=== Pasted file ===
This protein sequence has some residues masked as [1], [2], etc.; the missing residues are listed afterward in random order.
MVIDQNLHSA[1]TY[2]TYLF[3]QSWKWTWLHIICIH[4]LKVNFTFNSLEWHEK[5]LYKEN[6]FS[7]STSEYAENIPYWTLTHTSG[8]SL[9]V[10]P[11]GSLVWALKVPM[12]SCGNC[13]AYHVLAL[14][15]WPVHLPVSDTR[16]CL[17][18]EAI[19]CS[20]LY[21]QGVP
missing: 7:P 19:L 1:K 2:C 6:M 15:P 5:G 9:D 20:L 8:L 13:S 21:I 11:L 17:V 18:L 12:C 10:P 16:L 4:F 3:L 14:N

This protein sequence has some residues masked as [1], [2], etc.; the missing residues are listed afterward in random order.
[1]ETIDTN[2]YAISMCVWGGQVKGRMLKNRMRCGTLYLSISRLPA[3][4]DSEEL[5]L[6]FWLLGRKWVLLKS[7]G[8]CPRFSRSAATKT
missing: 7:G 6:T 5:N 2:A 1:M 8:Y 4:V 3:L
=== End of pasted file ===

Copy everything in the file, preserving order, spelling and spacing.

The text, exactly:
This protein sequence has some residues masked as [1], [2], etc.; the missing residues are listed afterward in random order.
MVIDQNLHSA[1]TY[2]TYLF[3]QSWKWTWLHIICIH[4]LKVNFTFNSLEWHEK[5]LYKEN[6]FS[7]STSEYAENIPYWTLTHTSG[8]SL[9]V[10]P[11]GSLVWALKVPM[12]SCGNC[13]AYHVLAL[14][15]WPVHLPVSDTR[16]CL[17][18]EAI[19]CS[20]LY[21]QGVP
missing: 7:P 19:L 1:K 2:C 6:M 15:P 5:G 9:D 20:L 8:L 13:S 21:I 11:L 17:V 18:L 12:C 10:P 16:L 4:F 3:L 14:N

This protein sequence has some residues masked as [1], [2], etc.; the missing residues are listed afterward in random order.
[1]ETIDTN[2]YAISMCVWGGQVKGRMLKNRMRCGTLYLSISRLPA[3][4]DSEEL[5]L[6]FWLLGRKWVLLKS[7]G[8]CPRFSRSAATKT
missing: 7:G 6:T 5:N 2:A 1:M 8:Y 4:V 3:L